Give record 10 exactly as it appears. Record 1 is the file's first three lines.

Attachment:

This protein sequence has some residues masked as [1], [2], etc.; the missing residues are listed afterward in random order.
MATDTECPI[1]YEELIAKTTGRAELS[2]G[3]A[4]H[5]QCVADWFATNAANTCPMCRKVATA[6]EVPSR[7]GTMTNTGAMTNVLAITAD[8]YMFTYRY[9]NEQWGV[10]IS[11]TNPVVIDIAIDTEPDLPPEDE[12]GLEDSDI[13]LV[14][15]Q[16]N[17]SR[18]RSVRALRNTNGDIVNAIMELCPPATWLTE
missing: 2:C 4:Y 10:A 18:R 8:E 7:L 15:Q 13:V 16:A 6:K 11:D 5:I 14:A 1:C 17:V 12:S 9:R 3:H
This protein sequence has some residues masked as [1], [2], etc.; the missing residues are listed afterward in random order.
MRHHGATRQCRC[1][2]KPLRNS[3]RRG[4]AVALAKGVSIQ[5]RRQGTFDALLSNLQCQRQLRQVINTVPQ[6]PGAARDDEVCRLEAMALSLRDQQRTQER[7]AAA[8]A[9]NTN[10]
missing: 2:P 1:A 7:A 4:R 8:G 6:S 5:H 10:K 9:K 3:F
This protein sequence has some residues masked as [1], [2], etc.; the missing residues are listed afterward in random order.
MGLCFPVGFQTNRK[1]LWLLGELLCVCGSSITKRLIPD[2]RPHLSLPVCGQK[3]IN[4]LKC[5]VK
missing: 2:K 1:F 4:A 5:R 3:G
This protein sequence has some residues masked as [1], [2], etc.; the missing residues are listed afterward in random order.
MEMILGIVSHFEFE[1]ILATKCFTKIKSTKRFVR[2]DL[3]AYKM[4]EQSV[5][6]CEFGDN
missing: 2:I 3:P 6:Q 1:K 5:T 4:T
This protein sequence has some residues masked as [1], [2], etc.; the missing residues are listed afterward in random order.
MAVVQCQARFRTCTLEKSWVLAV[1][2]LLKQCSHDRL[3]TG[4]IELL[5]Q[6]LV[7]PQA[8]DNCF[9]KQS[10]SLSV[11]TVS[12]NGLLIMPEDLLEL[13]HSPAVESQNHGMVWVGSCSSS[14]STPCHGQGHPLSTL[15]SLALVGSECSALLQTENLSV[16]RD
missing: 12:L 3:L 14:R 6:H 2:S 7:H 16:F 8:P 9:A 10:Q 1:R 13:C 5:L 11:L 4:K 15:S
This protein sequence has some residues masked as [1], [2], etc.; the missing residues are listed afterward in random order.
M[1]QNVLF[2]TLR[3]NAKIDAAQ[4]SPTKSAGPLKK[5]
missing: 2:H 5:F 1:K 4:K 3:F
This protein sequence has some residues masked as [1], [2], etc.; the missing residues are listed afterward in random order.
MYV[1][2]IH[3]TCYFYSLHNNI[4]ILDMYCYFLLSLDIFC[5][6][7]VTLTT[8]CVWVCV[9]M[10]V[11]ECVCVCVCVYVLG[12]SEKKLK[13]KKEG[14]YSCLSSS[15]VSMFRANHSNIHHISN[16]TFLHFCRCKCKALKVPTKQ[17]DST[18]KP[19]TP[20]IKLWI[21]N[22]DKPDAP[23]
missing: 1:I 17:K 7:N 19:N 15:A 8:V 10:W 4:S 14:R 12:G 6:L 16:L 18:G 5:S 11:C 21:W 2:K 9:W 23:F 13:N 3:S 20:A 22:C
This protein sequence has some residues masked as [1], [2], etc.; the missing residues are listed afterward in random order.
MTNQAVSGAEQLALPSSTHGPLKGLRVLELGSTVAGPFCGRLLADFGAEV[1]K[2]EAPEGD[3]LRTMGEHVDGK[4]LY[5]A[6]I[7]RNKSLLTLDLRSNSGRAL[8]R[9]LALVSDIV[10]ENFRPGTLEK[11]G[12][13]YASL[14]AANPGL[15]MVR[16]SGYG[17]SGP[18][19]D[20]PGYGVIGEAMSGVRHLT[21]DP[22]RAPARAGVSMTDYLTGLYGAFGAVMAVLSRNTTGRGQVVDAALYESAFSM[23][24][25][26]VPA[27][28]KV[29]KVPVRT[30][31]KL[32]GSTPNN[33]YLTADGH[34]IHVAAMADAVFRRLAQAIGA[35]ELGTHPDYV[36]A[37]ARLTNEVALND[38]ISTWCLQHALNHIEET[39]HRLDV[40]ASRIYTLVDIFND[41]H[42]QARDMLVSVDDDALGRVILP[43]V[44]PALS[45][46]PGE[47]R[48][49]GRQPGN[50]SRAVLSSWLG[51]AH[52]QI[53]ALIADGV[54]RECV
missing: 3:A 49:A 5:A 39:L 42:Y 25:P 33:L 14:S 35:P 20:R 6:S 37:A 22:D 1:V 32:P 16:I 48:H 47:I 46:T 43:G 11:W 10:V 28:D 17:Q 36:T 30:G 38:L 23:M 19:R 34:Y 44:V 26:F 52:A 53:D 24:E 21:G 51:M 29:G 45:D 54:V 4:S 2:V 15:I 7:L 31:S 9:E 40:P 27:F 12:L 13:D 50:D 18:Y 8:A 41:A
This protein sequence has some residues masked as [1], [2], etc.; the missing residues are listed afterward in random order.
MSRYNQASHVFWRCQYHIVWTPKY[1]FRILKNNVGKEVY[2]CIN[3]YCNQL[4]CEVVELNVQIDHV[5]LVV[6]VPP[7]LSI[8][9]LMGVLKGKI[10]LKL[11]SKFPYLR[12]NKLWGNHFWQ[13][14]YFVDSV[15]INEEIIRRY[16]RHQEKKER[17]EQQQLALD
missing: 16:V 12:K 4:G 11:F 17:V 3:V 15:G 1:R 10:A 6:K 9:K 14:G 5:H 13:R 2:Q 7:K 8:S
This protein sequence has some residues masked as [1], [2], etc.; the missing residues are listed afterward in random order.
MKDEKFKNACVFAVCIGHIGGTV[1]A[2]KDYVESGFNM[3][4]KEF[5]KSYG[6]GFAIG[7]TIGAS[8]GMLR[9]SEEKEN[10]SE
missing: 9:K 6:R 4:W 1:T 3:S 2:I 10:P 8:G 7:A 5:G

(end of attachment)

This protein sequence has some residues masked as [1], [2], etc.; the missing residues are listed afterward in random order.
MKDEKFKNACVFAVCIGHIGGTV[1]A[2]KDYVESGFNM[3][4]KEF[5]KSYG[6]GFAIG[7]TIGAS[8]GMLR[9]SEEKEN[10]SE
missing: 9:K 6:R 4:W 1:T 3:S 2:I 10:P 8:G 7:A 5:G